TREATMENTS FOR MCS:TESTS TO SEE IF YOU HAVE MCS

Porphyria and abnormal prophyrin enzymes testing


This is a tricky test because it could show up a normal result even after you’ve had a porphyria attack, and it may not be accurate unless you’ve recently been exposed to porphyrinogenic chemicals. Porphyrin abnormalities in MCS patients differ from those that are hereditary, where usually just one enzyme is defective; in MCS, two or more are defective. Certain foods like carbohydrates can affect test results, too. The latest recommendations are that you cut out all carbohydrates for three days and antioxidants for two weeks before having a porphyrin test (Townsend, November 1996).


Neuroimaging


Scans using single photoemission computer tomography (SPECT or NeuroSPECT), which measure the blood flow in the brain.


Immunological tests to examine in immune function.


The best treatments include:


Clinical ecology


The best treatment for any sort of chemical sensitivity, it considers the total cumulative toxic load on the body, including the working environment, physical problems and any psychosocial burdens. Under the direction of an experienced clinical ecologist, a limited period of fasting, complete avoidance of allergenic substances and recurrence of symptoms on reexposure will unmask hidden sensitivities.


The healing regime then requires extremely careful management of nutrition, avoidance of triggers and patience. It includes special diets, some vitamin and mineral supplements, antioxidants and anti fungal treatments. Food additives, which are invariably chemicals, can trigger symptoms, as can even biochemical substances produced during digestion (Iris Bell, Clinical Ecology. Common Knowledge Press, 1982).


An experienced clinical ecologist may also suggest


physical therapy, injections to neutralize reactions (see below), hormonal (endocrine) treatment, behavioural therapy, and even surgical treatment (Chemical Sensitivity, Vol 4, Lewis Publ, CRC, 1997).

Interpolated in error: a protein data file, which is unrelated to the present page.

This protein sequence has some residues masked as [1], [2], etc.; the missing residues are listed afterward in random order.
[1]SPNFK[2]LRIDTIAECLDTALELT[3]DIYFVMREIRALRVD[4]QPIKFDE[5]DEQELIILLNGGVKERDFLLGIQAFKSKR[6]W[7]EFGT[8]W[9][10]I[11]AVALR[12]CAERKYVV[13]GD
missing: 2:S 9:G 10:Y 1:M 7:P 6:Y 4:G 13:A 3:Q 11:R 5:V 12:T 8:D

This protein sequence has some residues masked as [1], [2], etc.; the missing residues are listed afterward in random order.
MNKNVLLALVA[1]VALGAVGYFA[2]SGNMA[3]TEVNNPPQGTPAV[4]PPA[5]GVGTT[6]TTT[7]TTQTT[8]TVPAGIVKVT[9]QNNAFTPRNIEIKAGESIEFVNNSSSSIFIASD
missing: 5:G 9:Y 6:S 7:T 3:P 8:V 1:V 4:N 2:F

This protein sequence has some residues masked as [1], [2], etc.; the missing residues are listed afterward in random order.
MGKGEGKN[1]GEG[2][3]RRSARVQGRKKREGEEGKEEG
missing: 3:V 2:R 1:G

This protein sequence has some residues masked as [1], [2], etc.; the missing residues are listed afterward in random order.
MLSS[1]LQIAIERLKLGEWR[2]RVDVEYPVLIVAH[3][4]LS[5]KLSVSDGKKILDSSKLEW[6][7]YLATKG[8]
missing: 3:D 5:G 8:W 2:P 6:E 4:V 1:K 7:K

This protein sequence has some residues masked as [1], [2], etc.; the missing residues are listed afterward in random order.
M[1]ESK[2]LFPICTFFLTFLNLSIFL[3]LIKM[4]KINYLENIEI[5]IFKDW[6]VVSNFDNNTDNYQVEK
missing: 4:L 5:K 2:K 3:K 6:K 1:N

Detoxification


If MCS is a sign of poisoning and fat soluable poisons (like organochlorine pesticides) accumulate in the body, detoxification is necessary.


Desensitizing


The provocation/neutralization test, commonly known as the Miller technique, is often used by clinical ecologists to treat chemically sensitive patients. Test substances are injected under the skin until a weal appears at the injection site. Higher or lower doses are then given serially until the weal response disappears. This “neutralizing dose” is used for treatment, and after several months, acts like a vaccine, turning off symptoms, often permanently.


Drug treatment


In certain cases, targeted medication might be advisable, although you should always avoid mind altering drugs. Treatment with phenytoin (an anti convulsant drug) for severe and chronic neurological damage following insecticide poisoning has been shown to exacerbate problems, but amantadine (an antiviral drug also used for Parkinson’s disease) and selegiline (a drug for severe Parkinson’s) has brought dramatic improvement, observable in SPECT scans (J Toxicol Environ Health, 1994; 41: 275-84).


Specialist centres for chemical sensitivity


In the UK, Breakspear Hospital, Hemel Hempstead, Herts, or Airedale Allergy Clinic, Keighley, Yorks; in the US, Environmental Health Centre in Dallas or Texarkana, Texas, or Chicago, Illinois.

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What Doctors Don't Tell You Written by What Doctors Don't Tell You

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